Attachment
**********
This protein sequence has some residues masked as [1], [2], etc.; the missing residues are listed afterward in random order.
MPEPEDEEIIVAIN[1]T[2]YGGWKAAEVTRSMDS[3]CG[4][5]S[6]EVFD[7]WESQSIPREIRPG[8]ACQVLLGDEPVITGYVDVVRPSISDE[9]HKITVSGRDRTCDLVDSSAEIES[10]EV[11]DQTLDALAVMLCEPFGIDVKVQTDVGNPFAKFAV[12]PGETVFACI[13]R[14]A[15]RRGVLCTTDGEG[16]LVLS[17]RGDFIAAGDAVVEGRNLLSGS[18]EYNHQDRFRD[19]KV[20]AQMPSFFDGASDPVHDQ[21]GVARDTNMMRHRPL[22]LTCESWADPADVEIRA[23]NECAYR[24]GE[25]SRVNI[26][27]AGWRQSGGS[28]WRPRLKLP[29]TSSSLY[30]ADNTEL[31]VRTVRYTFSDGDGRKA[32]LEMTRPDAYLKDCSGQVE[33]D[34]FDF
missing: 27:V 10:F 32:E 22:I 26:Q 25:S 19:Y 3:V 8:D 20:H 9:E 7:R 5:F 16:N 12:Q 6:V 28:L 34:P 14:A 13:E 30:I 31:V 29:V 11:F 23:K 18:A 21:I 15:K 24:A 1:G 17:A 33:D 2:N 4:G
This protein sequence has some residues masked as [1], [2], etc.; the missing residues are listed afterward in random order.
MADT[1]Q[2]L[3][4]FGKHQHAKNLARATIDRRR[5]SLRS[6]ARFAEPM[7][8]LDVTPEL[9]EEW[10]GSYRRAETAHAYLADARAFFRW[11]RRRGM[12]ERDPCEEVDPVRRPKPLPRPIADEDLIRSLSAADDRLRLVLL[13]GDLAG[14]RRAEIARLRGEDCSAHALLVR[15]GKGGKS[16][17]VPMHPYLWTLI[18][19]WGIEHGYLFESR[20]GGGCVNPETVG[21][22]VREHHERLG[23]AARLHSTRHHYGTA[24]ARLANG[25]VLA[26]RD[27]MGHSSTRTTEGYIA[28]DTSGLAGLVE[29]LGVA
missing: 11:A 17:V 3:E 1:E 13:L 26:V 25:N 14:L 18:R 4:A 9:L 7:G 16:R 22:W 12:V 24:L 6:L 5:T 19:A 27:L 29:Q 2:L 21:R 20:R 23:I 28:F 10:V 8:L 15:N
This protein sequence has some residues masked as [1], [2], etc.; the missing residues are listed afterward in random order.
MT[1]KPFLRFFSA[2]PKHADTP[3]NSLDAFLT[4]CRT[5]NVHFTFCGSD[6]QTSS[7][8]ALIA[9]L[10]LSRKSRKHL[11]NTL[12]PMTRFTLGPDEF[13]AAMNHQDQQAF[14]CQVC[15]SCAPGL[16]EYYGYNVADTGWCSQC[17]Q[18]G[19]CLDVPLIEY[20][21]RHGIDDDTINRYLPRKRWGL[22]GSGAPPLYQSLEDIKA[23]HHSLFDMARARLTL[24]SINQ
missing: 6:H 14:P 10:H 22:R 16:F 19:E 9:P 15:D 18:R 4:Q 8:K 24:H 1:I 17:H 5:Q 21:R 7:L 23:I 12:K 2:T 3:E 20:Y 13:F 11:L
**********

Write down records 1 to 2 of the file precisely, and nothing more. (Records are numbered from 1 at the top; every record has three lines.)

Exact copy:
This protein sequence has some residues masked as [1], [2], etc.; the missing residues are listed afterward in random order.
MPEPEDEEIIVAIN[1]T[2]YGGWKAAEVTRSMDS[3]CG[4][5]S[6]EVFD[7]WESQSIPREIRPG[8]ACQVLLGDEPVITGYVDVVRPSISDE[9]HKITVSGRDRTCDLVDSSAEIES[10]EV[11]DQTLDALAVMLCEPFGIDVKVQTDVGNPFAKFAV[12]PGETVFACI[13]R[14]A[15]RRGVLCTTDGEG[16]LVLS[17]RGDFIAAGDAVVEGRNLLSGS[18]EYNHQDRFRD[19]KV[20]AQMPSFFDGASDPVHDQ[21]GVARDTNMMRHRPL[22]LTCESWADPADVEIRA[23]NECAYR[24]GE[25]SRVNI[26][27]AGWRQSGGS[28]WRPRLKLP[29]TSSSLY[30]ADNTEL[31]VRTVRYTFSDGDGRKA[32]LEMTRPDAYLKDCSGQVE[33]D[34]FDF
missing: 27:V 10:F 32:E 22:I 26:Q 25:S 19:Y 3:V 8:D 20:H 9:E 7:R 5:F 16:N 12:Q 6:V 28:L 34:P 14:A 13:E 30:I 31:V 29:V 11:F 23:K 18:A 21:I 15:K 24:A 1:G 17:A 33:D 2:N 4:G
This protein sequence has some residues masked as [1], [2], etc.; the missing residues are listed afterward in random order.
MADT[1]Q[2]L[3][4]FGKHQHAKNLARATIDRRR[5]SLRS[6]ARFAEPM[7][8]LDVTPEL[9]EEW[10]GSYRRAETAHAYLADARAFFRW[11]RRRGM[12]ERDPCEEVDPVRRPKPLPRPIADEDLIRSLSAADDRLRLVLL[13]GDLAG[14]RRAEIARLRGEDCSAHALLVR[15]GKGGKS[16][17]VPMHPYLWTLI[18][19]WGIEHGYLFESR[20]GGGCVNPETVG[21][22]VREHHERLG[23]AARLHSTRHHYGTA[24]ARLANG[25]VLA[26]RD[27]MGHSSTRTTEGYIA[28]DTSGLAGLVE[29]LGVA
missing: 11:A 17:V 3:E 1:E 13:L 26:V 25:N 14:L 18:R 4:A 9:L 7:G 16:R 22:W 12:V 24:L 6:L 5:T 19:A 27:L 29:Q 2:L 21:R 20:R 23:I 28:F 10:V 8:L 15:N